Published Date: 10/16/19
As kindergarten has become increasingly academic over the last several decades, kindergarten readiness has become more important to many parents. However, with just 10% of childcare providers in the US considered high quality, vast childcare deserts, and lack of affordable care, options can be extremely limited.
The mayor of Fowler, California, David Cardenas, understands that families want access to free full-day preschool, but the government-subsidized program accommodates only a handful of the city's preschool-age children.
Cardenas told the New York Times, “This is something that I have never seen before. I wanted to be on the front line right away.”
Graduation from the program is in-person.
Photo credit: Kim Raff for The New York Times
He’s referring to a pre-k program that takes place almost entirely online. Run out of Utah by a nonprofit, Waterford Upstart is a digital preschool program where children spend 15 minutes online, five days per week for nine months, being exposed to preschool lessons on a home computer.
So far, the program has reached 16,000 children in 15 states, and Waterford.org, the nonprofit who offers it, is projecting they will serve 22,000 children by 2020. Waterford Upstart is geared to low income families who don’t have access to the high-quality, play-based preschools their more affluent peers attend. It is a free program to families who register.
Online kindergarten readiness raises some critical questions regarding the purpose of preschool. High-quality programs will cover the ABCs, but will primarily focus on the social and emotional growth needed to succeed in kindergarten and beyond. Are academics in preschool important enough to warrant the Waterford Upstart program?
Advocates say that an online program is better than nothing, especially if parents aren’t engaged at home. Learning nursery rhymes and letter sounds is a component of preschool, and this gives children the opportunity to learn them online.
Nancy Carlsson-Paige, cofounder of Depending the Early Years, a nonprofit campaign promoting universal pre-k, says, “Children who come from families of means have always gone to and still go to terrific quality pre-k programs. Any program, you see the same thing — it’s kids engaged with teachers, blocks, paints and other kids. It’s all these things that everybody knows is quality.”
An independent study from 2014 found that children who had completed the reading program outperformed those who hadn’t used it, and Waterford Upstart says that its videos have higher quality content than most YouTube channels aimed at preschoolers. .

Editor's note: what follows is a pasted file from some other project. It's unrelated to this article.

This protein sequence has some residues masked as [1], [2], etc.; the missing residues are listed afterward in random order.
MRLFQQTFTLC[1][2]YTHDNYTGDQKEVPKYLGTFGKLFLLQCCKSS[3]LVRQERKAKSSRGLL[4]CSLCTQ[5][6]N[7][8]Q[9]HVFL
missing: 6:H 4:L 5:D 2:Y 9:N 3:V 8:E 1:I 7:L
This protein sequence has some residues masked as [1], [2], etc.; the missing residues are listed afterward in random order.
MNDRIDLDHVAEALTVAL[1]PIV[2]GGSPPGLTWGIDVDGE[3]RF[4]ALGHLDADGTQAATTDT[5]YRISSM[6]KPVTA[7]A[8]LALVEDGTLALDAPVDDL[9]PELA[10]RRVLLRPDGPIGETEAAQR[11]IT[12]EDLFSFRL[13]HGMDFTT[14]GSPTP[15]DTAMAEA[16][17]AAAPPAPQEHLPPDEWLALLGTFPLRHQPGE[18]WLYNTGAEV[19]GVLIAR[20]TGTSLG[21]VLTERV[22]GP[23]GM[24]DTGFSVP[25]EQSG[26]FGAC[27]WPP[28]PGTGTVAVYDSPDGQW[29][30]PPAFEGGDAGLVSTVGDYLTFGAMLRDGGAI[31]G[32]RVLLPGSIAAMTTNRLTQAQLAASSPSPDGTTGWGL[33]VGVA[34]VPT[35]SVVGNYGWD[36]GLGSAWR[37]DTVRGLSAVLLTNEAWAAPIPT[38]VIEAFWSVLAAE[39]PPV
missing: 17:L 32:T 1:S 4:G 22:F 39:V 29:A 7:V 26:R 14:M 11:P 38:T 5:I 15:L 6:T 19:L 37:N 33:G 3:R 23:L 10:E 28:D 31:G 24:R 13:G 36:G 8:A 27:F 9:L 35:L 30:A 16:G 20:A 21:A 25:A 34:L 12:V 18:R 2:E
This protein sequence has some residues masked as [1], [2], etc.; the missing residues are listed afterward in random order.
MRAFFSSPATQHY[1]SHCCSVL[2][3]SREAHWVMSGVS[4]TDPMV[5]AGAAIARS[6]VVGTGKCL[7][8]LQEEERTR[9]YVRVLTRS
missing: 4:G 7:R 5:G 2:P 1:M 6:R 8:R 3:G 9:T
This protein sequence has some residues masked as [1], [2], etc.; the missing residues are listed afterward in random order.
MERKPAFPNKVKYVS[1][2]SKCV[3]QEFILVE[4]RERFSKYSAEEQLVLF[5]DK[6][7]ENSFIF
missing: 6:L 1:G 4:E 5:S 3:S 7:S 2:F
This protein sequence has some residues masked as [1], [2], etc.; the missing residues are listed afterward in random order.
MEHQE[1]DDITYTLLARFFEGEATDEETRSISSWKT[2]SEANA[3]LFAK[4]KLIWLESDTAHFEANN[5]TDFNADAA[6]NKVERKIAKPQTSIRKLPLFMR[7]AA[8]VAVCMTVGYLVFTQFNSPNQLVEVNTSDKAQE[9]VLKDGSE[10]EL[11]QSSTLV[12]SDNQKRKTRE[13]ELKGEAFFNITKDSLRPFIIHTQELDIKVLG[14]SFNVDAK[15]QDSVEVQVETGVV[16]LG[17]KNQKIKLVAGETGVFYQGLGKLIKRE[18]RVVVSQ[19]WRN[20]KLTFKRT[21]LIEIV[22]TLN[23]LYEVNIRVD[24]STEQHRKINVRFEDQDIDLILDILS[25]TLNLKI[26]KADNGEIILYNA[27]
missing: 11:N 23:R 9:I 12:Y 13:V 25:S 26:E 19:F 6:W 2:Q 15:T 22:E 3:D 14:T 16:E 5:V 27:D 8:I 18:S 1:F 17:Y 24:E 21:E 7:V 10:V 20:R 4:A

However, some early childhood experts, like Steve Barnett, co-director of the National Institute for Early Education Research at Rutgers University, oppose the idea of online preschool. Barnett said preschool should focus on a child’s social and emotional abilities, in addition to lessons about things like impulse control.
Barnett said, “All of that can’t be done online.”
Online preschool also doesn’t fundamentally address the lack of access to affordable, high-quality childcare that many Americans face.
Toni Butler, a single mother of four children in Rushville, Indiana, says she could not afford the $164 per week preschool in her area. One of her children recently graduated from the program.
Butler says, “Each lesson was animated, so it made it funny and interesting and kept his attention on it.”
Graduations are held in-person and is the only face-to-face aspect of the program other than registration.
Often the same families who cannot afford local preschool make too much money to qualify for public programs, like Head Start. Some advocates of universal preschool fear that online programs will be used as substitute for expanding the access they're fighting for.
In 2015 and 2017, Gov. Steve Bullock of Montana attempted to pass bills to bring in money for universal pre-k, however those efforts failed. Now the state has decided to run a Waterford Upstart pilot program. Other states, like Indiana, have set aside $1 million for online kindergarten readiness, where legislators worked for years unsuccessfully to get funding for preschool.
Waterford Upstart registration event
Photo credit: Kim Raff for The New York Times
State Representative Craig Horn, a Republican leading an effort to get North Carolina to fund an Upstart program says, “We simply don’t have the money to provide a quality pre-K experience to every child in North Carolina, even though I absolutely agree that a face-to-face, high-quality pre-K is the best option. But when it’s not an option for the child, I refuse to ignore that child.”
Resources are scarce in rural areas of America. For families who are field laborers, they might have gaps in crop cycles where they are out of work, meaning they both can’t afford to send their child to preschool and they’re home to provide care.
Rebecca Molina’s husband is a day laborer who experienced these gaps. She once had her son in a daycare program at $30 per day, but said, “It was an internal struggle for me. I wanted him to be with kids his age and in that routine. But just financially, it didn’t make any sense for us.”
She added that her son, and others at a recent Waterford Upstart event in Fowler, were “tablet kids”. These children are typically left in the care of a relative with a tablet full of kid-focused apps and content for most of the day.
Cardenas aims to enroll 200 children in the Fowler pilot program. So far, 50 families are registered. “With this program, those kids who were left out in years past, now they’re going to be included,” he said.
As Cardenas told The New York Times, the families he serves need full-day, free preschool. Will investing in the Waterford Upstart program prevent that from happening? Time will tell.
Cover photo credit Kim Raff for The New York Times